Nicaragua's history has been plagued by the US military intervention that has shaped its politics throughout its history. Perhaps Nicaragua's best-known national hero and historical figure is Augusto Cesar Sandino, best known for his role in the civil war of the 1950s and 1960s.
In 1524 Hernandez de Cordoba led an expedition to Nicaragua, which succeeded in establishing the first permanent Spanish settlement in Nicaragua. In 1526 he was sent as governor of Panama, a country that had been permanently conquered by Spain.
With Spain no longer in the race, Nicaragua and other regions of Central America decided to join the Mexican Empire. But this lasted only a few years when Juan de Guzman, Mexico's first president, arrived.
However, separatist sentiment grew along the isthmus, and in July 1823 Nicaragua declared independence from Mexico. Nicaragua remained part of the Federation of Mexico and Central America until June 23, when the United Provinces of Central America met and declared independence. In 1824, however, the various Central American provinces declared independence again and Nicaragua ceased to be part of the Mexican Empire, forming another new governing body. In 1838 Honduras, El Salvador, Guatemala, Panama, Costa Rica and Honduras became independent, Nicaragua did not.
Nicaragua was still part of the United Provinces of Central America until last year's civil war, which was an attempt to maintain a single, centralized government. Nicaragua was again a province of Mexico from 1838 to 1843, when it became a member of a short - but successful - Central American Federation with Honduras and El Salvador.
When the province of Nicaragua became dependent on the Audiencia de Guatemala in 1543, it also became dependent on the Audiencias de Panama. Nicaragua was ruled by the governments of El Salvador, Honduras and Guatemala from 1542 to 1547, then by Honduras from 1643 to 1648.
By the end of the 15th century Nicaragua had been reduced to two provinces: Granada, which was located on Lake Nicaragua, and Leon, which was located on the north-west side of Lake Nicaragua near the present city of Managua. African slaves sent from Hispaniola, Cuba and Puerto Rico were replaced by locals. In the 16th century, many of these original colonial settlements disappeared in Nicaragua, leaving only the capitals of Granadilla, Leon and San Pedro de Leon.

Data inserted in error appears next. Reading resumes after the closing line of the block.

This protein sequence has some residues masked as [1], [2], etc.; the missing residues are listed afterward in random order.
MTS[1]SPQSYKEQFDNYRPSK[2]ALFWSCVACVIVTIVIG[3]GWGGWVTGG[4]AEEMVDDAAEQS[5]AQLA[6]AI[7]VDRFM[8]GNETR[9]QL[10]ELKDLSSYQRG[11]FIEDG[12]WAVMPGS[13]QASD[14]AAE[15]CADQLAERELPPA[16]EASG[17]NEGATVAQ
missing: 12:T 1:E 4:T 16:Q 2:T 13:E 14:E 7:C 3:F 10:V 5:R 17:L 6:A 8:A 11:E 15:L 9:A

The Spanish Crown, like other parts of America, such as Mexico and Peru, showed very little interest in Nicaragua. Spain showed little or no interest in Nicaragua in the 16th and 17th centuries, as it was anxious to exploit the enormous wealth of Mexico, Peru, and the Caribbean.
Spanish conquistadors like Juan Carlos González de la Torre, who traveled to Panama in 1522, had no choice but to establish a foothold in Nicaragua and conquer the country for the Spanish.
Gonzalez continued his exploration and reached the next settlement ruled by the Niquirano, a chief named Nicaragua (Nicarao, after which the country was named). The Niquirsano, who occupied the territory between Lake Nicaragua and the Pacific coast, ruled the occupied territory under a rich ruler who lived in Nicarocali, now the city of Rivas.
Nicaragua's population is very mixed, but most of the known indigenous words come from Nahuatl, and the Mosquito Coast, which actually stretches from Nicaragua to Honduras, is closely linked to the Miskitos who lived in Nicaragua. The populations of these indigenous peoples are found in El Salvador and Honduras, but they were not the only ones to populate Nicaragua at that time. Nahuaas (Nauhua) and Nhuatl came from Mexico, traveled to Panama, spread to Nicaragua's bluefields and then to Guatemala.
The FSLN was named after the founder of the Revolutionary Armed Forces of Nicaragua, General Juan Manuel Santos, and his son, President Juan Carlos Santos.
Dario lived in exile in his homeland, visiting Leon for a long time, working as a diplomat in Nicaragua and serving at the United Nations as a diplomat representing Nicaragua during the Cold War and the Second World War. Aleman also faced a border dispute during his tenure, and Walker sided with one side or the other, but he was able to take control of the country in the hope that the US would annex Nicaragua into a slave state in the south. Nicaragua is on the verge of civil war and is locked in an ongoing battle with Costa Rica over its border with Honduras, which continues to claim sovereignty over the Gulf of Fonseca. There is no doubt why the United States is determined to crush the revolution in Nicaragua as it spreads and spreads, as it has already done in El Salvador.
The first Nicaraguan song was recorded in Nicaragua in 1948 and is considered by many to be the song "El Caballo Cimarron," written by Victor M. Leiva (Managua, 1916), which represents the definitive and objective account of Nicaraguan history. Read more about celebrating Independence Day in Honduras and Nicaragua and learn the history of gaining independence in Nicaragua on September 15. Click on the following links to get a detailed history of Nicaragua, including information about the country's independence from the United States, the revolution, its history and its current situation.